Theologian Calls on Synod Delegates to Discern with the Eyes of Jesus

Theologian Calls on Synod Delegates to Discern with the Eyes of Jesus

Rush Urges Synod Delegates to Discern with the Eyes of Jesus

On Oct. 23, theologian Fr. Richard Rush addressed the members of the Synod of Bishops and Pope Francis before they reviewed a draft of a document summarizing their conversations over the past three weeks. The assembly will vote to approve the document on Saturday, shortly before it is expected to be publicly released.

Rush spoke about discernment, the process of seeking God’s will, and told the synod delegates that they should strive to see with the eyes of Jesus. He also warned them of “traps” where they could be “drawn into ways of thinking that are not ‘of God.’”

Traps in Discernment

Rush said that these traps could lie in being anchored exclusively in the past, or exclusively in the present, or not being open to the future fullness of divine truth to which the Spirit of truth is leading the Church.

He said that discerning the difference between opportunities and traps is the task of all the faithful — laity, bishops, and theologians alike.

Static vs. Dynamic Understandings of Tradition

Rush also spoke about a tension during the Second Vatican Council related to two approaches to tradition.

He said that Benedict XVI, then Father Joseph Ratzinger, was a theological consultant at Vatican II and wrote about “a ‘static’ understanding of tradition and a ‘dynamic’ understanding.”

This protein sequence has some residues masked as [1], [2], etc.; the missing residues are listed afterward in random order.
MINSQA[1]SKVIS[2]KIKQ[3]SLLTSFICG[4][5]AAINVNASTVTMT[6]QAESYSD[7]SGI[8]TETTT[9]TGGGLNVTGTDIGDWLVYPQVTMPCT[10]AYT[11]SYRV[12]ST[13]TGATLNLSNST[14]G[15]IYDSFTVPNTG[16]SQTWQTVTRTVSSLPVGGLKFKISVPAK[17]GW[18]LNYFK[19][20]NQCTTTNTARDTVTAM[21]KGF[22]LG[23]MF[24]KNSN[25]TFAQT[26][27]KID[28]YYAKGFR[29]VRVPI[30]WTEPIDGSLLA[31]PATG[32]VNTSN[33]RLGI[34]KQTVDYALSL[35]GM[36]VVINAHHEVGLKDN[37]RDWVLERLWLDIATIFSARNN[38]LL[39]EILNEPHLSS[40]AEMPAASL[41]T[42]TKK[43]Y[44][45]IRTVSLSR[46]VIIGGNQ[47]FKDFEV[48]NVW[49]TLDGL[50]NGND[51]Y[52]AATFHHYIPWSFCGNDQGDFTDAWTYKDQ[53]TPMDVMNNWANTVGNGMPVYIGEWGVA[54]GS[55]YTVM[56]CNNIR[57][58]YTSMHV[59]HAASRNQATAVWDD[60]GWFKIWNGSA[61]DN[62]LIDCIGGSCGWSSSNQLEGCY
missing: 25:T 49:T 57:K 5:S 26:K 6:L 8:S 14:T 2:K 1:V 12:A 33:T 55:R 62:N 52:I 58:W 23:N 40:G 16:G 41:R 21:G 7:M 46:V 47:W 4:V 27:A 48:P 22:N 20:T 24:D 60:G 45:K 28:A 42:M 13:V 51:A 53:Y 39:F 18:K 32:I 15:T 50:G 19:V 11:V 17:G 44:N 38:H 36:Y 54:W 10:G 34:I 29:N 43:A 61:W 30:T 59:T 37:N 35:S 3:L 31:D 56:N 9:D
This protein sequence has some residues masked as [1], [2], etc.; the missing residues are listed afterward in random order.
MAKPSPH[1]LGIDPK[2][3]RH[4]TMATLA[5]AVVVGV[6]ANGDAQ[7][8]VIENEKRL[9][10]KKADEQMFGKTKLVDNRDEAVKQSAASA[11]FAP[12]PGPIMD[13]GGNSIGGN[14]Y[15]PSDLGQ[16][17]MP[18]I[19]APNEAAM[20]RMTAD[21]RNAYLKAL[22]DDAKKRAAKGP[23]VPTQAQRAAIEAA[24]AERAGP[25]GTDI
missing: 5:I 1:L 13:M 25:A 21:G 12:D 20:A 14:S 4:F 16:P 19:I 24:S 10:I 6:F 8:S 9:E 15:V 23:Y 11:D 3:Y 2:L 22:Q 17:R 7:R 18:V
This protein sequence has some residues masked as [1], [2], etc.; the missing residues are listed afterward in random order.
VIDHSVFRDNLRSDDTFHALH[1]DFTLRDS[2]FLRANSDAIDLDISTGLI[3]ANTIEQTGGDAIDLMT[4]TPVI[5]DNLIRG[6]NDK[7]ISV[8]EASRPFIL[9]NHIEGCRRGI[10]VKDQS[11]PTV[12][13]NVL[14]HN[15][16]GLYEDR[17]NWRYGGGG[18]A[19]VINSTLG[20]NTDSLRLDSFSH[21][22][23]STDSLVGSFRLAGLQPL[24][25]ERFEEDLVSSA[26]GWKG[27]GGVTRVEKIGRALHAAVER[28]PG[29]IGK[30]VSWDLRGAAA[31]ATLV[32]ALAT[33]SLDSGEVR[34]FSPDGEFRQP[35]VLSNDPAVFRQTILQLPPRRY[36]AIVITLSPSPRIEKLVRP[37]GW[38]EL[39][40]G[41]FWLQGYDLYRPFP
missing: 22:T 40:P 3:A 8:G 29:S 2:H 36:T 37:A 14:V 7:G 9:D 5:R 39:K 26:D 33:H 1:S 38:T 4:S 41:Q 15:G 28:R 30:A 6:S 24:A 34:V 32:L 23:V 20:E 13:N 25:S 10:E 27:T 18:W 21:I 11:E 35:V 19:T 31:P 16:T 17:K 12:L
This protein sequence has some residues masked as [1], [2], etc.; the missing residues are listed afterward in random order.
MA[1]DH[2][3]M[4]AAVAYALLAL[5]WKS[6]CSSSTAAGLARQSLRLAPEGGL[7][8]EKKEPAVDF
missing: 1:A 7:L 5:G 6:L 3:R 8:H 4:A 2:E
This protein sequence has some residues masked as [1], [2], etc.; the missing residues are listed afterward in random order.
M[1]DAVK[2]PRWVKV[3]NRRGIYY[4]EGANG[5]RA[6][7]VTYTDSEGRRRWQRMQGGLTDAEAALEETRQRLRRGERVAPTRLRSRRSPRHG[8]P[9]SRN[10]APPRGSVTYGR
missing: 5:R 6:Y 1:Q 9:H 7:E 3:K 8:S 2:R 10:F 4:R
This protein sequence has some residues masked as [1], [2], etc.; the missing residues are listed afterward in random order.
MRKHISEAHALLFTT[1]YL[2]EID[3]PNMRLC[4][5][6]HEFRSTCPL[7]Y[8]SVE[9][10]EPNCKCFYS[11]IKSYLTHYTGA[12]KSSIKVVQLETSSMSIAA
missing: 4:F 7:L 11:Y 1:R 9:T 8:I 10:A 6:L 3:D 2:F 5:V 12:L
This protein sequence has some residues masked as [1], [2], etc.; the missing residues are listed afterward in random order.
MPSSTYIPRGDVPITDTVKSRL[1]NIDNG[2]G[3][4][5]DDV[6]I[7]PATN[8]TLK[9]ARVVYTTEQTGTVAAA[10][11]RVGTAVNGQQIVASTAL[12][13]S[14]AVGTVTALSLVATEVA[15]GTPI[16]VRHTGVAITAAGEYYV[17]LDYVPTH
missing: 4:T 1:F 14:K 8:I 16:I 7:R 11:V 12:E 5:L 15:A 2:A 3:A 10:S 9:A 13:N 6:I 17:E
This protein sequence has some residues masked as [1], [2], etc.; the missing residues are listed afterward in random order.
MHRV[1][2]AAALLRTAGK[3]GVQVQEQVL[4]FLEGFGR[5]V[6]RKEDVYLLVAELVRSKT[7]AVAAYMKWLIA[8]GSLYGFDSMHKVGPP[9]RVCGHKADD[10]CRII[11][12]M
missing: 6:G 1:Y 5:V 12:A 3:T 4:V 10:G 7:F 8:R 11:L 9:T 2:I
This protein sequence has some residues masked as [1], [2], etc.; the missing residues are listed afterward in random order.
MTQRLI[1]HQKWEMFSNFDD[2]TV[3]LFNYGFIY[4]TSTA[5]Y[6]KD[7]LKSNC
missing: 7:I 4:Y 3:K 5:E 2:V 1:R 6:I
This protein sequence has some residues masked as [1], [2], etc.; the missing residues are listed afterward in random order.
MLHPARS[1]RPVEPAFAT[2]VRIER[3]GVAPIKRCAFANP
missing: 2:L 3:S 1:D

Rush described the static understanding as legalistic, propositional, and ahistorical (i.e., relevant for all times and places), while the dynamic understanding is personalist, sacramental, and rooted in history, and therefore to be interpreted with a historical consciousness.

He said that the static understanding tends to focus on the past, while the dynamic understanding focuses on seeing the past being realized in the present, and yet open to a future yet to be revealed.

Growth in Insight into Tradition

Rush cited paragraph 8 of Dei Verbum, Vatican II’s dogmatic constitution on divine revelation, and the apostles’ development of the tradition of the Church with the help of the Holy Spirit:

“There is a growth in insight into the realities and words that are being passed on.”

Conclusion

Rush’s address to the synod delegates is a timely reminder of the importance of discernment in the Church’s life.

He urges them to see with the eyes of Jesus, to be aware of the traps that can lie in the path of discernment, and to be open to the future fullness of divine truth. His words are a valuable contribution to the synod’s deliberations.